All Vermont counties have a courthouse with a criminal division. The criminal division is also known as criminal court. The court determines the guilt or innocence of a person charged with a crime through jury trials, court trials, and guilty pleas.
In a criminal case, a person is accused by the state of Vermont of breaking a state law. The criminal division handles cases involving felonies, which are the most serious crimes, and misdemeanors, which are less serious. The criminal division may take on the most serious cases from other divisions, such as fish and game and traffic violations. The criminal court judge is also responsible for approving or declining search and arrest warrants.
There are special treatment courts and specialty dockets within the criminal division, including those that handle adult drug, juvenile drug, mental health, and driving-under-the-influence cases.
If you have been detained by a law enforcement officer or charged with a crime, you have the right to legal representation. You can hire your own lawyer or file an application with the state to have a public defender represent you. You can find the application in the Forms section below.
Once you have completed and filed your application, the court clerk reviews it to see if you are eligible for a court-appointed lawyer.
The court clerk uses the financial information you provide to decide the amount that you will owe. You may be asked to pay a minimum fee even if you are receiving public assistance. You may file a written request with the court to reduce the amount you are ordered to pay.
If the clerk turns down your request for a public defender, you can ask the judge to review that decision. If the state is not seeking jail, a probationary sentence, or a fine in excess of $1,000, the state will not typically appoint a public defender. You can, though, still request a public defender and it will be up to the judge to decide whether to grant one.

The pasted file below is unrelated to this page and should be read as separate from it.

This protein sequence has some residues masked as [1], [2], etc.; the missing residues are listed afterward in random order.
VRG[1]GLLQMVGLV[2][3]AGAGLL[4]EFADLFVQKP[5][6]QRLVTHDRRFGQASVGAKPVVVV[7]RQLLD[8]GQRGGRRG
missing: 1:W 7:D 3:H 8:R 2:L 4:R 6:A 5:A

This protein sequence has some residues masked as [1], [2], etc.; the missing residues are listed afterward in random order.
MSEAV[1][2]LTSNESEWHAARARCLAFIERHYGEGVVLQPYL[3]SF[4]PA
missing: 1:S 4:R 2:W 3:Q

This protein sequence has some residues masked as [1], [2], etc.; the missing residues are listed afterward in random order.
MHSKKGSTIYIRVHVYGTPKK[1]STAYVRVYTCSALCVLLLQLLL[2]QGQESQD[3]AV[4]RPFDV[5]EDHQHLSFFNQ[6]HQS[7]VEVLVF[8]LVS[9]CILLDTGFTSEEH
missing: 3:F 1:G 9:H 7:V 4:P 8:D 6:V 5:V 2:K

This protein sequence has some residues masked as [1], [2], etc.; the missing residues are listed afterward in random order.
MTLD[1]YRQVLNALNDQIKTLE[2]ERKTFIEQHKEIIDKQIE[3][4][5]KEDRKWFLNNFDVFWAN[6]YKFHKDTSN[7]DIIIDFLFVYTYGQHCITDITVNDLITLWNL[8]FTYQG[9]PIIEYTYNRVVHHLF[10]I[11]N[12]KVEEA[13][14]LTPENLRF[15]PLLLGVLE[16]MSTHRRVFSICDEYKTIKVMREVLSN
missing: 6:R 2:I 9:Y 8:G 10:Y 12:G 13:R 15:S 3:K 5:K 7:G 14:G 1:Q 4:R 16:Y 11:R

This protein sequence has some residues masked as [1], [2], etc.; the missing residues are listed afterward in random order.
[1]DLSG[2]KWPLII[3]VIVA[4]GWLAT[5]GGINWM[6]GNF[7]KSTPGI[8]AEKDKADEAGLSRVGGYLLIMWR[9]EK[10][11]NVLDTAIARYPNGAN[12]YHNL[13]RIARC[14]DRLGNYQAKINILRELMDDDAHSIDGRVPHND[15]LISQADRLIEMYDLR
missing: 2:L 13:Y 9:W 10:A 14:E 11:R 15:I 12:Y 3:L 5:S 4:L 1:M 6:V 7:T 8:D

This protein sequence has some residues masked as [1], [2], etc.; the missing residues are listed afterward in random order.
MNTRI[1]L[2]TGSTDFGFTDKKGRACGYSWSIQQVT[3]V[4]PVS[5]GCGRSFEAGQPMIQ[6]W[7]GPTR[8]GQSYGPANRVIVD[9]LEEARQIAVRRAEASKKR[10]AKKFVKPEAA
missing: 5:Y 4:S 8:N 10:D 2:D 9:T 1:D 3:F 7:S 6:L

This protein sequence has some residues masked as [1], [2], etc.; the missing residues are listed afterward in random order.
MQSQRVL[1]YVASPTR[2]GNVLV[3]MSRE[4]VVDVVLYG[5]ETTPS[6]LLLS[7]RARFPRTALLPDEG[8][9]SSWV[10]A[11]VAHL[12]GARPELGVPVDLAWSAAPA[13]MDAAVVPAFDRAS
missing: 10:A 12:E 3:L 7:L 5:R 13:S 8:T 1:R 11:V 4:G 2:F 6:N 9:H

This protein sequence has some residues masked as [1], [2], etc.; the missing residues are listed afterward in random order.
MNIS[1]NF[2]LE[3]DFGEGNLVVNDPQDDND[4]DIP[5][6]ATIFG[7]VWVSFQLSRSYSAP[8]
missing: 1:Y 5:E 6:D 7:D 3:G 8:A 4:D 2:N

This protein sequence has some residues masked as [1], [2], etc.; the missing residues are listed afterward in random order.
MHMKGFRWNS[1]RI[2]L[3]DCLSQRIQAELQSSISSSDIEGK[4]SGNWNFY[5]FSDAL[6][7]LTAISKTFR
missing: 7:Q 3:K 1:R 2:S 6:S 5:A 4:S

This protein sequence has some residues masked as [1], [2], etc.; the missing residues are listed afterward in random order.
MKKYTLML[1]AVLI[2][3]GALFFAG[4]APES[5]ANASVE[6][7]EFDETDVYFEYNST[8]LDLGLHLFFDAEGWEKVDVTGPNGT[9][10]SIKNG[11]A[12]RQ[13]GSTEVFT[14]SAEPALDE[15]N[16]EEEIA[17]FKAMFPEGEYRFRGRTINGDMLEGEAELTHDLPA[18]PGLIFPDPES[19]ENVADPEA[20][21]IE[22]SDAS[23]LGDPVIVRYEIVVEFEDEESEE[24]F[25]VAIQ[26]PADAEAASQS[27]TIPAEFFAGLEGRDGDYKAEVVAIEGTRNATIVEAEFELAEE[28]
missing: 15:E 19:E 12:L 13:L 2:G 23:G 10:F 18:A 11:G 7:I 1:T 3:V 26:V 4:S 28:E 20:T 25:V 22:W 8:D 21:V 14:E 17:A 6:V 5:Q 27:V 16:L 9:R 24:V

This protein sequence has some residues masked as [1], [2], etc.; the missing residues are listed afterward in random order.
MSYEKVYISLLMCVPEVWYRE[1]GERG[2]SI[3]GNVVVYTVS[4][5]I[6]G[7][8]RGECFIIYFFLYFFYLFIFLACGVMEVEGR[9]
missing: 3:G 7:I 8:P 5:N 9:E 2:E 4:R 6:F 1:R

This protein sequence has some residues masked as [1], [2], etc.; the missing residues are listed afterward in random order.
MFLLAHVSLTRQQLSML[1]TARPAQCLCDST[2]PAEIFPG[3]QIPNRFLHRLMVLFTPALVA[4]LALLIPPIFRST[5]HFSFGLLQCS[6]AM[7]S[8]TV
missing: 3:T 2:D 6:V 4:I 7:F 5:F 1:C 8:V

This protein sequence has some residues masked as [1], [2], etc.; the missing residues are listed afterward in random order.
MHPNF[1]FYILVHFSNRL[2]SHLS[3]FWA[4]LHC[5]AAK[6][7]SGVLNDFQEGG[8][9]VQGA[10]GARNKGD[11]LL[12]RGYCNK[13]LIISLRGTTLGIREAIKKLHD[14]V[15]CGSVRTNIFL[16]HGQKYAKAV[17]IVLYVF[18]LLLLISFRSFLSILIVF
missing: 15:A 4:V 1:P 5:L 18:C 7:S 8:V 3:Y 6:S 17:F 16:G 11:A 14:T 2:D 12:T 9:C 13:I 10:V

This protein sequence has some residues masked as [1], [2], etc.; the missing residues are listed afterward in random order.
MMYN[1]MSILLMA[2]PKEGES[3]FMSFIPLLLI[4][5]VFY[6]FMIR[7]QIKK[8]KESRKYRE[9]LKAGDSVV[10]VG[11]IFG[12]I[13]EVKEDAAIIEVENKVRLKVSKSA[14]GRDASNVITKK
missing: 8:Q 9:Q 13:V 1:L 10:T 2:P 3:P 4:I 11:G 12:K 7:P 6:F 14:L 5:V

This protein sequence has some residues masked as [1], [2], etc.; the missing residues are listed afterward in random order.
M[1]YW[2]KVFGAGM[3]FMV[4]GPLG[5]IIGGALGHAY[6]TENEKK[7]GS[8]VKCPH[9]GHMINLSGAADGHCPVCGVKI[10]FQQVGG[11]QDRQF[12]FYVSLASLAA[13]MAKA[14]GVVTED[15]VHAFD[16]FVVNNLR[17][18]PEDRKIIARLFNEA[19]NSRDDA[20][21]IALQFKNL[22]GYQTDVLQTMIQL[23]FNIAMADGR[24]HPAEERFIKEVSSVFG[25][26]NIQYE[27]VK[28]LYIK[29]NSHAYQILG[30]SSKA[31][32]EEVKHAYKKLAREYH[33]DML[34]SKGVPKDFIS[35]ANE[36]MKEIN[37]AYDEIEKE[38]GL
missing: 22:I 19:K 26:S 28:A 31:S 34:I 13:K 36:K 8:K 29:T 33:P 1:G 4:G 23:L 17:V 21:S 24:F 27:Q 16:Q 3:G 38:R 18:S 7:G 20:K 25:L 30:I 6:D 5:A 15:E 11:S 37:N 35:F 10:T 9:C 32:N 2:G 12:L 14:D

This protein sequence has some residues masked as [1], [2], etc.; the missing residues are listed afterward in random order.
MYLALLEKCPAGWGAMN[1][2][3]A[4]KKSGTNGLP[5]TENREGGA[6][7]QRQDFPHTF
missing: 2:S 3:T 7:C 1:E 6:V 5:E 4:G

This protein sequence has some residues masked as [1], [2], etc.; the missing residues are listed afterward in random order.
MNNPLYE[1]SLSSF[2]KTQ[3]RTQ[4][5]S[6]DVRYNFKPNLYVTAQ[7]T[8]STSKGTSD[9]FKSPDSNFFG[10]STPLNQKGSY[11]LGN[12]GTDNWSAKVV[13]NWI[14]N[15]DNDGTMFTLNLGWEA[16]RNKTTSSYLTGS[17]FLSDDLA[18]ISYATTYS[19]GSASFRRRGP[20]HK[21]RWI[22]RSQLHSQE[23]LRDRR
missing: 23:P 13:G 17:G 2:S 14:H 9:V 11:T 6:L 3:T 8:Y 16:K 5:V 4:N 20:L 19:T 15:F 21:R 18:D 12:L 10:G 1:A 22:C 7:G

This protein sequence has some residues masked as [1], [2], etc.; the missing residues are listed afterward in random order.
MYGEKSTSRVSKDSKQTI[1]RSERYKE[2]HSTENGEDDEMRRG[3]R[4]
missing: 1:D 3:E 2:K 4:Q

If you or someone you know has been arrested, you may be able to use a bail bond agent to post bail.
Civil cases in the criminal division include civil suspensions of driver's licenses, cases involving contested fish and wildlife fines, and appeals of decisions involving traffic and municipal ordinance violations.
There are many reasons why you might want to check someone's criminal record. For example, when you hire, loan, or rent property. You may also have personal reasons.
You may be able to have the records of a Vermont conviction or charge expunged, sealed or pardoned under certain circumstances.
Expungement means all the records related to your criminal charge are physically destroyed by court order. This includes all information documenting your contact with the criminal justice system including police reports, records in the prosecutor’s office and court records.
Sealing a record means they are placed in a confidential file, but are not physically destroyed. The entity in possession of a sealed record, such as law enforcement or a prosecutor, can use the records for future criminal investigations.
Pardons are an order from the Governor removing all information about specific charge. Pardons are rare.
Seal or Expunge Your Vermont Criminal Record web page (VermontLawHelp)
Filing a Petition to Expunge or Seal a Criminal Record (Vermont Judiciary)
Expungement-Sealing-Pardon information web page (Vermont Crime Information Center, Department of Public Safety)
Vermont Criminal Records Checks
The Vermont Legislature sets most of the fees charged for services provided by the Judiciary. The Justices of the Supreme Court establish rules to govern the allowance of fees not specified by law. Motions or petitions filed by one party at one time shall be assessed one fee.
Asking to Waive Fees
See the Application to Waive Filing Fees and Service Costs web page for information and forms.
Asking for a Public Defender
Asking to Expunge or Seal a Criminal Record
For State Agency Representatives